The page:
The ‘roots’ of Colombian mountains ‘dripped’ into the mantle millions of years ago – but the peaks still stand tall

The ‘roots’ of Colombian mountains ‘dripped’ into the mantle millions of years ago – but the peaks still stand tall

A new study suggests that a Colombian mountain range has lost its “root” – a wedge of crust that once supported it, but has since “dripped” into the mantle. It has long been a mystery how the peaks manage to stay upright, but now, researchers are investigating the underlying geology.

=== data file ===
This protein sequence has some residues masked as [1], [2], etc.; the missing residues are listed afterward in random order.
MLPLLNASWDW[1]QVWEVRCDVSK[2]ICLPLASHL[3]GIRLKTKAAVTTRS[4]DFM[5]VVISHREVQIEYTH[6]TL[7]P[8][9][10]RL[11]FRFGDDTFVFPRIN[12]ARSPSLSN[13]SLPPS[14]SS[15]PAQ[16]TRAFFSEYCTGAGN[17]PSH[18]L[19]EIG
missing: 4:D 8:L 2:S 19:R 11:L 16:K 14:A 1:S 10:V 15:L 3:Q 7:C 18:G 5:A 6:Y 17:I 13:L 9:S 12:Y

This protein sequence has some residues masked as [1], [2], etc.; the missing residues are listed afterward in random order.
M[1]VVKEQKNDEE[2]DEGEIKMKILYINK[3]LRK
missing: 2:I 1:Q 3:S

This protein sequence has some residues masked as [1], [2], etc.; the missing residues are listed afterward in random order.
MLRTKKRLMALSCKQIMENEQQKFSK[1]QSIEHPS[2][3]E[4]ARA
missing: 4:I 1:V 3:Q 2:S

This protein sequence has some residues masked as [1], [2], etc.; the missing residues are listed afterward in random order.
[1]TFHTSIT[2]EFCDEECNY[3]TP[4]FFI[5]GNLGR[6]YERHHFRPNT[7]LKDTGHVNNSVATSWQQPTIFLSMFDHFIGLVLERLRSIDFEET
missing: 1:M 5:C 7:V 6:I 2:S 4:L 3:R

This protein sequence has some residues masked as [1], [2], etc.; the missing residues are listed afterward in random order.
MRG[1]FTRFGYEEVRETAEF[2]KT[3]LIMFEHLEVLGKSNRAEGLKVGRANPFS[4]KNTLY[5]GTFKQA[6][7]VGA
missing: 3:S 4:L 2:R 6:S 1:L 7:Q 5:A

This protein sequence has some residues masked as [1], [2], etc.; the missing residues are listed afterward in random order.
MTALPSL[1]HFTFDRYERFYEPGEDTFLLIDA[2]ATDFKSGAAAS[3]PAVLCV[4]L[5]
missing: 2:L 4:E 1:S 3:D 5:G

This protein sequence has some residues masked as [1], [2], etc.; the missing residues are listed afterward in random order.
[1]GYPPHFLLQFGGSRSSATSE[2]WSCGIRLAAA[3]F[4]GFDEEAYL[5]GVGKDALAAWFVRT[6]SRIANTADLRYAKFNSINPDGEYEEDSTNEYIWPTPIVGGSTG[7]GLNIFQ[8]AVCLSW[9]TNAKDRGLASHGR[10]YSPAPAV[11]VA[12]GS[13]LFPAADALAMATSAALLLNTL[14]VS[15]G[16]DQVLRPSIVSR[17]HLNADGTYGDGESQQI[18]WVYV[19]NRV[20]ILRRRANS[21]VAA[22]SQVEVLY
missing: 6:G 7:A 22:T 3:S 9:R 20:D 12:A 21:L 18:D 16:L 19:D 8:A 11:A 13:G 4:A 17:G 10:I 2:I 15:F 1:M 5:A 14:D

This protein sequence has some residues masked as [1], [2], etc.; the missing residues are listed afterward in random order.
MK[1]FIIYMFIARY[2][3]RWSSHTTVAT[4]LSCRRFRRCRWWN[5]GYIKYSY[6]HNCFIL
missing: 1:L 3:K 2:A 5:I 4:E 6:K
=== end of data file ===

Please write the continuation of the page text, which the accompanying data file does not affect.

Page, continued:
The Sierra Nevada de Santa Marta, a mountainous region in northwestern Colombia with peaks more than 18,700 feet (5,700 meters) high, has puzzled geologists since the 1970s, when measurements indicated that the crust beneath the peaks was unusually thin.

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